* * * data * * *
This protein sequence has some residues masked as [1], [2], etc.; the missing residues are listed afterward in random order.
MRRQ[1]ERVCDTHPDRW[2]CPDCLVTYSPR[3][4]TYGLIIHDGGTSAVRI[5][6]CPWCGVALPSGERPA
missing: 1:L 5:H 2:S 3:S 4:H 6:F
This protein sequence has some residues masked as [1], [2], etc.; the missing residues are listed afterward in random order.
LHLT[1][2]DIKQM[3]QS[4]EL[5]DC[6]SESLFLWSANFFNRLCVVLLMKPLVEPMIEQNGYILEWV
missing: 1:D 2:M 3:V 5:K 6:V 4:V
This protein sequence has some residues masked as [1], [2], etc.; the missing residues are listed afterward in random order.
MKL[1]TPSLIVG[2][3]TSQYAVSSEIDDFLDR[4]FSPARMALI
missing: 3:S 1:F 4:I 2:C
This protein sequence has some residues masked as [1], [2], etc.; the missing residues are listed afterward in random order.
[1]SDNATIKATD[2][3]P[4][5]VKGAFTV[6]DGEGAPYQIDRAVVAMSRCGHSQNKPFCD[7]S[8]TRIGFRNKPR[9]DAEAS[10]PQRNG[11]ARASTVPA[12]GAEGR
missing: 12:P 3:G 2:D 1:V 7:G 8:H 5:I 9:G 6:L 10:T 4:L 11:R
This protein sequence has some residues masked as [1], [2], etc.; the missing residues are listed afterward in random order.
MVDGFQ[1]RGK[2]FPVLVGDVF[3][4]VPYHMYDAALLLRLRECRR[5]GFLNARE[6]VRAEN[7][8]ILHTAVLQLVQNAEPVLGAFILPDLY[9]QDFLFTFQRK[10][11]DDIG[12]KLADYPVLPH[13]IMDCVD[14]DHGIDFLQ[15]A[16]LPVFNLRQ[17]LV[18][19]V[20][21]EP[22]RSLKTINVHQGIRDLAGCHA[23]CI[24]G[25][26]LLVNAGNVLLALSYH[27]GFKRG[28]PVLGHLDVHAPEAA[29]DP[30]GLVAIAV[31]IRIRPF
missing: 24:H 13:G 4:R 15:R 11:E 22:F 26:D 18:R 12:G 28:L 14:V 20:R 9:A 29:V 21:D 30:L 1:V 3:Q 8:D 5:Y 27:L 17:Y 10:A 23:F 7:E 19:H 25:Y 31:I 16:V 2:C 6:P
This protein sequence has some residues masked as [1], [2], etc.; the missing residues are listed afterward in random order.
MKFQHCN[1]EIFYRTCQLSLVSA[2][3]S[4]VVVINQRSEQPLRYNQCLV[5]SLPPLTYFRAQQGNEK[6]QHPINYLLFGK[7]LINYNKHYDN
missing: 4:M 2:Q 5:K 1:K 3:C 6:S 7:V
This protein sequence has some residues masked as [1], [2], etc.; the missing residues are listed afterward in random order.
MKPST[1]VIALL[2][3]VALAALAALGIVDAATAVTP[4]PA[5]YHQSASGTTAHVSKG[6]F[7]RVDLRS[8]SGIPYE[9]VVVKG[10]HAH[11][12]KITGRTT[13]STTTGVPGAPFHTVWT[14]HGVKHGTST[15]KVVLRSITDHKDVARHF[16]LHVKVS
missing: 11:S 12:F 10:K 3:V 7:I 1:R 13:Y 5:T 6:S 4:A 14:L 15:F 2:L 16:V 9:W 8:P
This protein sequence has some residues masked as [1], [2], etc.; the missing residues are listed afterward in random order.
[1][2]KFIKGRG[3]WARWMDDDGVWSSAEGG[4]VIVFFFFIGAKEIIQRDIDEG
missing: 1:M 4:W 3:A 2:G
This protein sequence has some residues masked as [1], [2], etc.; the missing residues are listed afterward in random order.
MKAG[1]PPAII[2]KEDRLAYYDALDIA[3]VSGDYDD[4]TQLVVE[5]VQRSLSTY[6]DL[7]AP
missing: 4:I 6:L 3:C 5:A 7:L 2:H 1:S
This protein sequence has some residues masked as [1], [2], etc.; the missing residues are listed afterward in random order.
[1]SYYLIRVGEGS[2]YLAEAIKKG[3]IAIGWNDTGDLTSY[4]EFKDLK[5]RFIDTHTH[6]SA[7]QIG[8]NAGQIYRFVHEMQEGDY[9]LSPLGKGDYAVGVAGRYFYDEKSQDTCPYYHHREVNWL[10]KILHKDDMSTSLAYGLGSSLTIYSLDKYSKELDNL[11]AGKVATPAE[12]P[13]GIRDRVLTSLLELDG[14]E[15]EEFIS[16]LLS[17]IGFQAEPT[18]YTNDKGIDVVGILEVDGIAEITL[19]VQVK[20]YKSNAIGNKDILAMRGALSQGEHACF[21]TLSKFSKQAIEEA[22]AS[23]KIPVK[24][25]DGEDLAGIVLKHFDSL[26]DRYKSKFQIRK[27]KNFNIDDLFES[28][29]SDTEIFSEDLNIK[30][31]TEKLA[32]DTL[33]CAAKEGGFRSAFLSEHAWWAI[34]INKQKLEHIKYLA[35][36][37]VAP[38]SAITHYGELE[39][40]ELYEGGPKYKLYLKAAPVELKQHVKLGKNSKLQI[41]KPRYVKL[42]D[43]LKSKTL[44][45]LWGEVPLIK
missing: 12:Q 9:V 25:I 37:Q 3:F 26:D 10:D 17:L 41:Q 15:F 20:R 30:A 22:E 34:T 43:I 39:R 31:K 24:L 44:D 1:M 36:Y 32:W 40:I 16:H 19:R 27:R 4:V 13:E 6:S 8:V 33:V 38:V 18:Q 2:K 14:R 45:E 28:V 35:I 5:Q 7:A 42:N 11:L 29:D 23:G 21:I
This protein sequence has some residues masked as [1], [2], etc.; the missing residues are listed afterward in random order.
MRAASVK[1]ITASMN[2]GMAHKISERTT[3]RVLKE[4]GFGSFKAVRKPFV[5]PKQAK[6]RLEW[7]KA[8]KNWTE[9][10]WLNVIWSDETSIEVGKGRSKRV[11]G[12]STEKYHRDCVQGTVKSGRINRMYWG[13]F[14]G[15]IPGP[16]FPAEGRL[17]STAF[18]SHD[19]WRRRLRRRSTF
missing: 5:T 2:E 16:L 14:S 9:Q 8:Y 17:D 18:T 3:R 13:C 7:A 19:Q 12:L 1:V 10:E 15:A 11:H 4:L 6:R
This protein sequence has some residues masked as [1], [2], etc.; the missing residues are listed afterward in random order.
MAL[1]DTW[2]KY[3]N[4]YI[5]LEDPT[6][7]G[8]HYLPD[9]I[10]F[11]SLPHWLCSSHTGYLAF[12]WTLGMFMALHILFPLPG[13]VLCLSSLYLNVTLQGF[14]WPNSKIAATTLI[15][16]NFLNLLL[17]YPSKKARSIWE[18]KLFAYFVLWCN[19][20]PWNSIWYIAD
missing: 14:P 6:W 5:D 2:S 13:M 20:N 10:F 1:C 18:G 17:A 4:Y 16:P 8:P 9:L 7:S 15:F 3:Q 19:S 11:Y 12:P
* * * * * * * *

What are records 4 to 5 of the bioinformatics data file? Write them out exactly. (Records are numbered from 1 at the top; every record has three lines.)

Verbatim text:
This protein sequence has some residues masked as [1], [2], etc.; the missing residues are listed afterward in random order.
[1]SDNATIKATD[2][3]P[4][5]VKGAFTV[6]DGEGAPYQIDRAVVAMSRCGHSQNKPFCD[7]S[8]TRIGFRNKPR[9]DAEAS[10]PQRNG[11]ARASTVPA[12]GAEGR
missing: 12:P 3:G 2:D 1:V 7:G 8:H 5:I 9:G 6:L 10:T 4:L 11:R
This protein sequence has some residues masked as [1], [2], etc.; the missing residues are listed afterward in random order.
MVDGFQ[1]RGK[2]FPVLVGDVF[3][4]VPYHMYDAALLLRLRECRR[5]GFLNARE[6]VRAEN[7][8]ILHTAVLQLVQNAEPVLGAFILPDLY[9]QDFLFTFQRK[10][11]DDIG[12]KLADYPVLPH[13]IMDCVD[14]DHGIDFLQ[15]A[16]LPVFNLRQ[17]LV[18][19]V[20][21]EP[22]RSLKTINVHQGIRDLAGCHA[23]CI[24]G[25][26]LLVNAGNVLLALSYH[27]GFKRG[28]PVLGHLDVHAPEAA[29]DP[30]GLVAIAV[31]IRIRPF
missing: 24:H 13:G 4:R 15:R 11:E 22:F 26:D 18:R 12:G 28:L 14:V 20:R 9:A 29:V 21:D 30:L 1:V 3:Q 8:D 5:Y 27:L 17:Y 10:A 23:F 7:E 19:H 25:Y 31:I 16:V 2:C 6:P